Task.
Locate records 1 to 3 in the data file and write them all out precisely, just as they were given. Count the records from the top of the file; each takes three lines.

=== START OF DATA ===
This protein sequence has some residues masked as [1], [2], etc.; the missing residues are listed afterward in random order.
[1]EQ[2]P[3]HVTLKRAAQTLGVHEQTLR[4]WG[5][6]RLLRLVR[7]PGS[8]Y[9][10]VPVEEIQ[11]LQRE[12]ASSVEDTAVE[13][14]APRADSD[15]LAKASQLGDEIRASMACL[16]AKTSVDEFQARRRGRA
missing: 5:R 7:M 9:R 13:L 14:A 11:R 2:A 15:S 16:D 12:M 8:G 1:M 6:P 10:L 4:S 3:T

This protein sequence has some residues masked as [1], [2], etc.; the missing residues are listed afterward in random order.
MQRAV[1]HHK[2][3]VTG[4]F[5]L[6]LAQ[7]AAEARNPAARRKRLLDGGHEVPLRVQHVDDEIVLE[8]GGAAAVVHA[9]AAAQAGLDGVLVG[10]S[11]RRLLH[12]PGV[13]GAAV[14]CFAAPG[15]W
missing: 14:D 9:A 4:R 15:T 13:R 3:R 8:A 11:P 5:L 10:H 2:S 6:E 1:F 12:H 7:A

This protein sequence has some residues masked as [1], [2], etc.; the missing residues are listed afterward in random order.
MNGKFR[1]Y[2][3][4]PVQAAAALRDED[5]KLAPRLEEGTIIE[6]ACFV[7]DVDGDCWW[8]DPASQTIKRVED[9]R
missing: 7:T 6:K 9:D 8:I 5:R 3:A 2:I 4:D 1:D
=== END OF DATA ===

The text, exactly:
This protein sequence has some residues masked as [1], [2], etc.; the missing residues are listed afterward in random order.
[1]EQ[2]P[3]HVTLKRAAQTLGVHEQTLR[4]WG[5][6]RLLRLVR[7]PGS[8]Y[9][10]VPVEEIQ[11]LQRE[12]ASSVEDTAVE[13][14]APRADSD[15]LAKASQLGDEIRASMACL[16]AKTSVDEFQARRRGRA
missing: 5:R 7:M 9:R 13:L 14:A 11:R 2:A 15:S 16:D 12:M 8:G 1:M 6:P 10:L 4:S 3:T

This protein sequence has some residues masked as [1], [2], etc.; the missing residues are listed afterward in random order.
MQRAV[1]HHK[2][3]VTG[4]F[5]L[6]LAQ[7]AAEARNPAARRKRLLDGGHEVPLRVQHVDDEIVLE[8]GGAAAVVHA[9]AAAQAGLDGVLVG[10]S[11]RRLLH[12]PGV[13]GAAV[14]CFAAPG[15]W
missing: 14:D 9:A 4:R 15:T 13:R 3:R 8:A 11:P 5:L 10:H 2:S 6:E 1:F 12:H 7:A

This protein sequence has some residues masked as [1], [2], etc.; the missing residues are listed afterward in random order.
MNGKFR[1]Y[2][3][4]PVQAAAALRDED[5]KLAPRLEEGTIIE[6]ACFV[7]DVDGDCWW[8]DPASQTIKRVED[9]R
missing: 7:T 6:K 9:D 8:I 5:R 3:A 2:I 4:D 1:D